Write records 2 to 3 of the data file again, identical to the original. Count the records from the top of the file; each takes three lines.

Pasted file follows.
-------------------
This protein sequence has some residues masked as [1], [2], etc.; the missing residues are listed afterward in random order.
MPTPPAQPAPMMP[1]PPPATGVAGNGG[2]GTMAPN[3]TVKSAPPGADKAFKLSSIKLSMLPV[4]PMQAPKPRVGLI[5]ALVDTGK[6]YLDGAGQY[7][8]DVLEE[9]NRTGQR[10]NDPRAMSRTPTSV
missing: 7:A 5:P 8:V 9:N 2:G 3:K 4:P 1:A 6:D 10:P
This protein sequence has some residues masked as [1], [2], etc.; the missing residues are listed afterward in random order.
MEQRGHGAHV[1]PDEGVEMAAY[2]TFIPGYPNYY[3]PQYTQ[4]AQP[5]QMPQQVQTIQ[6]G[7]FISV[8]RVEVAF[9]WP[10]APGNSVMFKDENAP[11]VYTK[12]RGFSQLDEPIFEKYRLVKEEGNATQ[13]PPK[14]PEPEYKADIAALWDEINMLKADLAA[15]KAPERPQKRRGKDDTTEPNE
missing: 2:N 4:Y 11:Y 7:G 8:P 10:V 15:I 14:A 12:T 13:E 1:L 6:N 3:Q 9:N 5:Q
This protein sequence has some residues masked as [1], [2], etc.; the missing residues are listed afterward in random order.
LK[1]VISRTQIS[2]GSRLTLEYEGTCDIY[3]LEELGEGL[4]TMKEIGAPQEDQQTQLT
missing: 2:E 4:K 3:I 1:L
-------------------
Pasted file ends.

This protein sequence has some residues masked as [1], [2], etc.; the missing residues are listed afterward in random order.
MEQRGHGAHV[1]PDEGVEMAAY[2]TFIPGYPNYY[3]PQYTQ[4]AQP[5]QMPQQVQTIQ[6]G[7]FISV[8]RVEVAF[9]WP[10]APGNSVMFKDENAP[11]VYTK[12]RGFSQLDEPIFEKYRLVKEEGNATQ[13]PPK[14]PEPEYKADIAALWDEINMLKADLAA[15]KAPERPQKRRGKDDTTEPNE
missing: 2:N 4:Y 11:Y 7:G 8:P 10:V 15:I 14:A 12:T 13:E 1:L 6:N 3:Q 9:N 5:Q
This protein sequence has some residues masked as [1], [2], etc.; the missing residues are listed afterward in random order.
LK[1]VISRTQIS[2]GSRLTLEYEGTCDIY[3]LEELGEGL[4]TMKEIGAPQEDQQTQLT
missing: 2:E 4:K 3:I 1:L